Early detection is the most effective weapon in the fight against breast cancer. At Moffitt Cancer Center, we encourage all women to perform a monthly breast self-exam in addition to—not instead of—their regularly scheduled mammograms. This will help you become familiar with your breasts so you will know what is normal for you. Armed with that knowledge, you will be more likely to recognize unusual changes that could be early signs of breast cancer.
A breast self-exam takes only a few minutes and can be easily completed while you are getting dressed in the morning or undressed at night. Before menopause, fluctuating hormone levels can cause breast swelling and tenderness at various times throughout the month. In general, the best time to perform a breast self-exam is approximately 3-5 days after a menstrual period begins. There are three steps:
1. Perform a visual inspection
Remove your shirt and bra, then stand squarely in front of a mirror. Look for any changes in your breasts, such as swelling, redness, dimpling, puckering, pitting and nipple inversion. Perform your visual inspection three times as follows: with your arms relaxed at your sides, with your arms raised over your head and with your hands placed firmly on your hips (so that your chest muscles are flexed).
2. Perform a manual inspection while you are standing
Next, use your right hand to manually examine your left breast for lumps, knots, thickened areas and other unusual changes. Using the pads of your three middle fingers, press on every part of your breast and underarm area. Follow a circular pattern to help ensure that you don’t miss any areas. Gradually increase the pressure you apply from light to firm. Gently squeeze your nipple to check for discharge. Then, use your left hand to manually examine your right breast using the same techniques.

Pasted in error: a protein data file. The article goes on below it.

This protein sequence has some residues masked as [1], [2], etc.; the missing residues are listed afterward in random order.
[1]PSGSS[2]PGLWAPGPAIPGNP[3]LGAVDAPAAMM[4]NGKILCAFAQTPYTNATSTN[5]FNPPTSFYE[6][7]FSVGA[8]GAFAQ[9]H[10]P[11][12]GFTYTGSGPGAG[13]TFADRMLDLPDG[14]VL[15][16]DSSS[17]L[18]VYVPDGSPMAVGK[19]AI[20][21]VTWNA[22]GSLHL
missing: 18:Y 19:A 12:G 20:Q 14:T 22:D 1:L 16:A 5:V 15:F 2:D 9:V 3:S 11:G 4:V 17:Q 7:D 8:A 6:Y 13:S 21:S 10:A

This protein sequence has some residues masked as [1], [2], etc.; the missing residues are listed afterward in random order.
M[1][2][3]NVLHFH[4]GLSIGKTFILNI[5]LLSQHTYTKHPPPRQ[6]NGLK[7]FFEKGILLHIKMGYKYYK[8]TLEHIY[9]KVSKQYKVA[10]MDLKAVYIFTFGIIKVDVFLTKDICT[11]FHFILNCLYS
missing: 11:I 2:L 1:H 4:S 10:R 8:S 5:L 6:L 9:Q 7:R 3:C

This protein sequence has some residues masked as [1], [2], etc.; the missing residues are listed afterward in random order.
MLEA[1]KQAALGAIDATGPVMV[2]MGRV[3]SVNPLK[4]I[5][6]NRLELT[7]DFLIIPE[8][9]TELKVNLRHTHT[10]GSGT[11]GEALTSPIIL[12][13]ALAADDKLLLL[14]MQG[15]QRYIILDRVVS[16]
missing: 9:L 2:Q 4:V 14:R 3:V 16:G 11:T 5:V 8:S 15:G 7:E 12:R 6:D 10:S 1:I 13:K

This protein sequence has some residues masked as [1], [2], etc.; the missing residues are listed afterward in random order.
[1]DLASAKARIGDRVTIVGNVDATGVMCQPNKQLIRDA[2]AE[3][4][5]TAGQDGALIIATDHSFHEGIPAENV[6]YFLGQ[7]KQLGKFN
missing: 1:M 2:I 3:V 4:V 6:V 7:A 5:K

3. Perform a manual inspection while you are lying down
Lie down on a bed or couch, place a pillow under your left shoulder and put your left hand behind your head. Use your right hand to manually examine your left breast using the same techniques outlined in step 2. Then, position the pillow under your right shoulder, put your right hand behind your head and use your left hand to manually examine your right breast using the same techniques.
If you discover a lump or another abnormality during your monthly breast self-exam, don’t panic; most breast lumps are not cancerous. Just be sure to discuss any unusual changes with a physician right away.
In the Don & Erika Wallace Comprehensive Breast Program at Moffitt Cancer Center, you can benefit from the latest options in breast cancer screening, diagnostics, treatment and supportive care. To request an appointment, call 1-888-663-3488 or complete our new patient registration form online. As Florida’s top cancer hospital, we have disrupted the traditional patient care model to provide our patients with rapid care, allowing them to start treatment as soon as possible for the best outcome.